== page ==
4. Vocabulary Practice

While vocabulary practice and exposure is often embedded directly into all the activities in and outside of class, you may find your students benefit from additional support. I collected vocabulary terms relevant to each AP context into lists for my students to support them in their discussions and writing throughout each unit. Check out the vocabulary lists here!

What can students do with new vocabulary terms? They can create a chart of synonyms and antonyms, choose pairs of words to write creative sentences, complete a free write or story utilizing 8-10 new words, write a conversation/script using 8-10 new words, design a vocabulary quiz for their peers and more! You can also assign practice via Quizlet!

5. Grammar Practice via Google Forms

Sometimes it’s challenging to find class time for grammar review at this level, but you may still realize your students could benefit from the additional review. My favorite way to do this is through an auto-graded Google Form. You can add sections or links that review the topic and a variety of practice questions. The auto-grade feature gives both you and students immediate feedback. Leave students space to ask you questions that you can address with the full class!

6. Recorded Student Conversations

One option to encourage students to engage in interpersonal communication is to require them to hold a conversation with a classmate and record/submit it to you. I currently prefer Flipgrid for this purpose. Students record a video of themselves (either in person or on Facetime/Zoom) discussing a topic relevant to the current unit of study. You can encourage students to include relevant vocabulary, practice reacting to their peers’ comments or simply just converse for a set period of time.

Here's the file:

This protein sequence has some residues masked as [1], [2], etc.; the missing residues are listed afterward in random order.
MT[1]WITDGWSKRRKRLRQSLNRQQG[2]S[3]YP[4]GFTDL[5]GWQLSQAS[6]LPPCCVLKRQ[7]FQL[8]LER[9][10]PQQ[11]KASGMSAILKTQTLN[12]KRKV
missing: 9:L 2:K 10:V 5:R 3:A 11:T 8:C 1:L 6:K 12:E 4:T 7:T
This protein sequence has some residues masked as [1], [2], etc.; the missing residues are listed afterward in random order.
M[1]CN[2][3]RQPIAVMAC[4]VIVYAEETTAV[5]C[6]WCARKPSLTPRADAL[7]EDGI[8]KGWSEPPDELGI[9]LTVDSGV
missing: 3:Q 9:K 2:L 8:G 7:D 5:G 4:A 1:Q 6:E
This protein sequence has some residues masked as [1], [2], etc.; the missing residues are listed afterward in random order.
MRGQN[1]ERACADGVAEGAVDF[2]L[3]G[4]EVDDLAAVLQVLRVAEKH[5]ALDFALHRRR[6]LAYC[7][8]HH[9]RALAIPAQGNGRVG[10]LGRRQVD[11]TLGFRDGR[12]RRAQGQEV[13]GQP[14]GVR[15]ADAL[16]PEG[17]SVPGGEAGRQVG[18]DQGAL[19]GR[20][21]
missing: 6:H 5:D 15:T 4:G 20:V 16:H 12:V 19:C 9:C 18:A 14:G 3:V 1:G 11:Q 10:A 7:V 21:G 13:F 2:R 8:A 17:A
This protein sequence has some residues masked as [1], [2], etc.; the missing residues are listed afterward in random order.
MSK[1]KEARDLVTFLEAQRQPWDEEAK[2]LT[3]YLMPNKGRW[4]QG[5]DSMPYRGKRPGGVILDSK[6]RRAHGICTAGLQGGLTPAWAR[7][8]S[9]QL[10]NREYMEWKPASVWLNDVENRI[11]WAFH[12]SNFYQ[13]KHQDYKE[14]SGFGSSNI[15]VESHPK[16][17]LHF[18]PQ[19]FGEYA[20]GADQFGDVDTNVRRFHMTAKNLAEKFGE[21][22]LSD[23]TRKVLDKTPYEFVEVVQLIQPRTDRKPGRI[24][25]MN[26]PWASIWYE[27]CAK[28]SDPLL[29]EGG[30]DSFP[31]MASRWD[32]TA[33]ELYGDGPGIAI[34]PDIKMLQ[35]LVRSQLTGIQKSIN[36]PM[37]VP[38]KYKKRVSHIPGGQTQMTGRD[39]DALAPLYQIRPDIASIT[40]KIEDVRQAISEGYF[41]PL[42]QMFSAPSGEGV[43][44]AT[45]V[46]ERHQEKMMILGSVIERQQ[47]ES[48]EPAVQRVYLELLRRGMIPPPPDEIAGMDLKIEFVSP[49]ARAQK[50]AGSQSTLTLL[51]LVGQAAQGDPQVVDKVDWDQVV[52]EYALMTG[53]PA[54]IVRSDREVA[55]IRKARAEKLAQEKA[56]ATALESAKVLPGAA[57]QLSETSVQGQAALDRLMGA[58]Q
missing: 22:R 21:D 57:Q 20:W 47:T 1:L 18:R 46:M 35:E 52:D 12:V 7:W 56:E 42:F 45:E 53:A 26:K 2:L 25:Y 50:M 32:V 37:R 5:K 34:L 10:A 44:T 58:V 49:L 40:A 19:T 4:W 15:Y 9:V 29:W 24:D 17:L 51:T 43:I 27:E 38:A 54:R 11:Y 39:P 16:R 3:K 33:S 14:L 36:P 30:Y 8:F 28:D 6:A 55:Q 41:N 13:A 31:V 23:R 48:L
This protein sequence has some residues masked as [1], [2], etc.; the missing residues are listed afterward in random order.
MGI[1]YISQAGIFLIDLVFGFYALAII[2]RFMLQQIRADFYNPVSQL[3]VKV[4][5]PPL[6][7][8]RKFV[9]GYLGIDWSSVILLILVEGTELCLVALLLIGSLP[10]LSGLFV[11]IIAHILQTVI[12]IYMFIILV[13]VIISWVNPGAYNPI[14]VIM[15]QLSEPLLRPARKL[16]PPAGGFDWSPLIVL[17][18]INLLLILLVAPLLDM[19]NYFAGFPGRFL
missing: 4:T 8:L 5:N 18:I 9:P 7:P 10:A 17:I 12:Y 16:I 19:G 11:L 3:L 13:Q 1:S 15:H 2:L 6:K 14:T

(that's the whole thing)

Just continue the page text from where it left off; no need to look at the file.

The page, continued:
7. Textbook Reading

Many AP Spanish textbooks are filled with readings relevant to the units of study. Instead of waiting for students (of varying reading abilities) to all read during class time, have students come to class with the reading completed, along with a handout as proof.

What can students do with a textbook reading? Students can note and define new vocabulary, note down 5 important quotes from the reading/story and why they stand out, write a reaction/opinion pieces, write 5 comprehension check questions they’d ask a classmate, write 2 discussion questions based on the reading, summarize it’s main points and more!

8. Tarea de elección

I started implementing choice homework my second year teaching AP and loved it. Students are provided a choice board of activities targeting a variety of skills and complete 2 per week, submitting the final packet at the end of the month or unit. (You can collect more frequently to hold students accountable!). I required students to complete 2 reading activities, 2 listening activities, 2 speaking activities and 2 writing activities and include 2 pieces of evidence for each one.

Sample activities and 2 pieces of evidence:

  • Read a current events article and 1) choose 10 new words and write a new sentence with each + 2) describe what AP theme it relates to and elaborate on how/why
  • Write a fictional story and 1) include 8 vocab terms from the unit + 2) 5 transition/connecting words
  • Listen to a TV program and 1) write an analysis of themes presented + 2) write a reflection/reaction 

Want to see more choice homework ideas? 

Check out and purchase the full Tarea de elección (student templates included) here! This can be used for all AP units throughout the year!

I hope these ideas help you in choosing thoughtful homework assignments for your AP students! Other ideas? Share with us in the comments below!